An elementary process, in which a relativistic electron radiates vortex photons carrying orbital angular momentum, has been discovered -- are vortex photons ubiquitous in the universe?
Researchers at IMS and their coworkers have shown theoretically and experimentally that a high energy electron in circular/spiral motion radiates vortex photons in the entire wavelength range from the radio-wave to the gamma-rays.
UV radiation from a relativistic electron beam is diffracted by a double-slit. In contrast to the normal light (left), the diffraction shows a deformation in the central part (right), indicating the existence of the phase singularity, which is a definite evidence of the vortex nature.
Credit: INSTITUTE FOR MOLECULAR SCIENCE
This greatly broadens application spectra of the vortex photons in the field of physical science. Moreover, the finding indicates that vortex photons are ubiquitous in the universe. It paves a way to a completely new research field, natural vortex photon science.
Light is a wave. As sometimes it is called an electromagnetic wave, electric and magnetic fields are oscillating and the oscillations are propagating in space. Normally, light has a plane wave front. In contrast, optical vortex possesses helical wave front and carries orbital angular momentum. Existence of such peculiar photons was theoretically predicted about 25 years ago.
Nowadays, such photons can be readily produced in laboratories by using special optical devises, although the wavelengths are limited in the vicinity of the visible light. Researchers are exploring their applications in nanotechnology, imaging and information/communication technologies. On the other hand, a natural elementary process which is capable of producing vortex photons has not been known, except for a few theoretical proposals that normal photons may be converted to vortex photons in a strong gravitational field around a rotating black hall or as passing through inhomogeneous interstellar media.
About 10 years ago, it was theoretically predicted that an undulator, a device widely used in modern synchrotron light sources, is capable of producing vortex photons in the X-ray range. This was experimentally confirmed several years later at a German synchrotron. However, a majority of significant characteristics of optical vortex generation has remained unverified.
Researchers at IMS and their coworkers theoretically investigated this process and have found that it is based on a more general and elementary process. They have shown that an electron in circular or spiral motion radiates vortex photons. Since this process is the basis of various important radiation processes in the astrophysics or the plasma physics, such as cyclotron radiation, synchrotron radiation or Compton scattering, it has been described in many textbooks or research papers.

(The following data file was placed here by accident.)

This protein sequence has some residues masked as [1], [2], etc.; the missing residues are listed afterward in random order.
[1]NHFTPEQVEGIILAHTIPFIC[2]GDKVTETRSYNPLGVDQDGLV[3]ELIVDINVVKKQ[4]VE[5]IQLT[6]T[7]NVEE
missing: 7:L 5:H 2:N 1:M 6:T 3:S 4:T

However, so far, there has been no discussion on the vortex nature of this radiation. The wavelength of this radiation extends from the radio wave to the gamma-rays, depending on the physical condition. This new finding indicates that vortex photons are produced in various situations in the universe, in the entire wavelength range.
Furthermore, the researchers at IMS and their coworkers succeeded in a precise experimental observation of the undulator radiation from a synchrotron light source, UVSOR-III, for the first time (Figure). They observed the UV light emitted from an electron beam in spiral motion, and indicated that a special structure called phase singularity exists in the center of the photon beam from the undulator. Moreover, higher energy photons have been shown to carry larger angular momenta. These measurements definitely support the theoretical prediction.
Professor Masahiro Katoh (IMS) says "Vortex photons should be ubiquitous in the universe. What kind of role do they play in nature? Our achievement opens up a totally new research field."
This research was supported by the Grants-in-Aid for Scientific Research (KAKENHI) from the Japan Society for the Promotion of Science.
*1 Synchrotron Radiation
Electromagnetic waves radiated by high energy electrons in a magnetic field.
UVSOR-III is a synchrotron radiation facility providing high brightness UV and VUV radiations, located in IMS, Aichi Prefecture, Japan.
An undulator produces an alternating magnetic field and high energy electrons undergo sinusoidal or spiral motions and radiate monochromatic radiations.
Information of the paper: "Angular Momentum of Twisted Radiation from an Electron in Spiral Motion", Physical Review Letters,
"Helical Phase Structure of Radiation from an Electron in Circular Motion", Scientific Reports
Research Group: IMS (Institute for Molecular Science), Nagoya University, Hiroshima University, Muroran Institute of Technology, University of Tokyo, Saga Light Source, KEK (High Energy Accelerator Research Organization), AIST (National Institute of Advanced Industrial Science and Technology)
Financial Supports: Grants-in-Aid for Scientific Research (KAKENHI) from the Japan Society for the Promotion of Science
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